Dr. Jeffrey Clarke’s Journey in the Field of Lung Cancer

Dr. Jeffrey Clarke’s Journey in the Field of Lung Cancer

 

Four-year-old Harrison Clarke likes to tell people what his dad does.  “He tells everyone that I help people’s lungs,” said Jeffrey Clarke, MD, Assistant Professor of Medicine at Duke University Medical Center at Duke Cancer Institute.  While Dr. Clarke said he always knew he wanted to be in oncology, he said it was only a little over four years ago that he stumbled “fortuitously” into the field of lung cancer.

“It’s an incredibly rewarding field to be a part of, particularly because of the patient population that it helps,” Dr. Clarke said.  “I have tremendously enjoyed my relationships with my patients over the past several years. That’s what gets me out of bed every morning – helping serve my patients and forming those relationships.”

Dr. Clarke attended Indiana University for both undergraduate and medical school and said throughout his training he had an open mind as to what type of cancer he would specialize in.  It wasn’t until the end of his oncology training after working with Jeffrey Crawford, MD in his clinic at Duke Cancer Institute, that he began taking interest and working in the field of lung cancer. 

“I really enjoyed my time in his clinic,” Dr. Clarke said.  “This was at a time when we were really on the cusp of the immune therapy revolution…  and amidst a wave of targeted therapies that had emerged.”

In 2015, Dr. Clarke was the recipient of a 2015 fellowship grant from the Lung Cancer Initiative to study the immune system in patients that have had their tumors surgically removed.  “At our program at Duke,” he said, “we have an interest in studying the immune system and different types of immune therapy.”

Two years later, Dr. Clarke and his partner, Jennifer Freedman, PhD received a larger grant from the Lung Cancer Initiative and the V Foundation for Cancer Research focused on health disparities in lung cancer.  “The focus of this grant was to look at whether there are differences in genes between lung cancers from Caucasian patients and lung cancers from African American patients,” said Dr. Clarke.  “We found that there are hundreds of genes expressed differently between the tumors, and we found thousands of differences on those genes.”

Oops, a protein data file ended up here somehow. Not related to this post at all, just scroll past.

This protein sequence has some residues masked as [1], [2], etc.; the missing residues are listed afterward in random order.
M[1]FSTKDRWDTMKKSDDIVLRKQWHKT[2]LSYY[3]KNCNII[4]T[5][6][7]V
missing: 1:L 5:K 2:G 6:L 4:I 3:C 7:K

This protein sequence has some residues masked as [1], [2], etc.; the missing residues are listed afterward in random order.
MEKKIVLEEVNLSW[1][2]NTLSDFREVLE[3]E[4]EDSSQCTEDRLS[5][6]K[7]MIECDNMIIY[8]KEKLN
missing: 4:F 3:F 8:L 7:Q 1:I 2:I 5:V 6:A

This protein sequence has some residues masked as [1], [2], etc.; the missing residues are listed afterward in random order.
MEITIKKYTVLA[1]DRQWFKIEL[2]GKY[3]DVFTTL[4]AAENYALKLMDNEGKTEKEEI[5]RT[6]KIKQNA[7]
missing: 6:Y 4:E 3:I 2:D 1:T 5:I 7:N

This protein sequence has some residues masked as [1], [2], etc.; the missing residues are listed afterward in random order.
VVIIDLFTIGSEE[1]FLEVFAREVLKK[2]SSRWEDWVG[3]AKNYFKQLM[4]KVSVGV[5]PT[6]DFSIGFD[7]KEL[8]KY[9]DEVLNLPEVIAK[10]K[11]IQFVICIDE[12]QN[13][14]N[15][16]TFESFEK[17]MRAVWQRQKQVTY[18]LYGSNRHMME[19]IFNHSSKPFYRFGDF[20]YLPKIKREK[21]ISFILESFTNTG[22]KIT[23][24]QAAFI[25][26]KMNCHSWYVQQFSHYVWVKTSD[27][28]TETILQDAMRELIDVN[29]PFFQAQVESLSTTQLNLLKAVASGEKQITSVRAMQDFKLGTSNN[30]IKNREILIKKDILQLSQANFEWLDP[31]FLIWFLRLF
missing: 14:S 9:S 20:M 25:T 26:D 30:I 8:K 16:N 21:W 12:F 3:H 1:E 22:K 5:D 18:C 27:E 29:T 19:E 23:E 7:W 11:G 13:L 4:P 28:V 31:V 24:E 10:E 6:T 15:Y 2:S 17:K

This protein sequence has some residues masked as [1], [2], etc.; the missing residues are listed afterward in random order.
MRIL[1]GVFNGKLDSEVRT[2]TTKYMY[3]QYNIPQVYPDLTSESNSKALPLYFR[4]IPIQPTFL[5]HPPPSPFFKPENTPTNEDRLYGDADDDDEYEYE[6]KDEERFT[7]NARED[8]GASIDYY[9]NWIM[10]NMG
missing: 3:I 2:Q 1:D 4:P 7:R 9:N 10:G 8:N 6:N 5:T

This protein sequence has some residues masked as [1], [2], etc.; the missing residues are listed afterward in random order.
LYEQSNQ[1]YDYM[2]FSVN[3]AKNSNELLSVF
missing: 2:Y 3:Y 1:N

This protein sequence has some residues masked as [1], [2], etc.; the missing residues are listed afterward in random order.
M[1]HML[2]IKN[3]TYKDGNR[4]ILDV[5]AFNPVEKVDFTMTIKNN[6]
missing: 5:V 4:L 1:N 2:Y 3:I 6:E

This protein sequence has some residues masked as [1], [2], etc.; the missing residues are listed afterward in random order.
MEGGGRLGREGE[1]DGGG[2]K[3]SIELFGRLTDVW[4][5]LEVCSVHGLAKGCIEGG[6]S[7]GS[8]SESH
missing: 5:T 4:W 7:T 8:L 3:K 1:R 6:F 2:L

Dr. Clarke and his team have applied for greater funding to expand this research.    “We hope to dive deeper into all of these genes that are expressed differently to find out how they are different and what the ultimate impact of the differences are in the tumors,” Dr. Clarke said.

Dr. Clarke is hopeful for the future with many new treatment options and tremendous progress in immunotherapy and targeted therapy.  “It is an incredibly exciting time in the field of lung cancer,” he said. “The way we treat lung cancer today is very different than how we treated it a few years ago.”

A Pittsburgh native, Dr. Clarke lives in Durham with his wife Shannon, his four-year-old son Harrison and his eleven-month-old son Elliott

Dr. Clarke is one of nineteen fellows that the Lung Cancer Initiative has funded since 2015.  The purpose of the Research Fellows program is to further the development of local lung cancer care and research programs across the state of North Carolina and to encourage involvement in the field of lung cancer. To learn more about our research programs, click here

 



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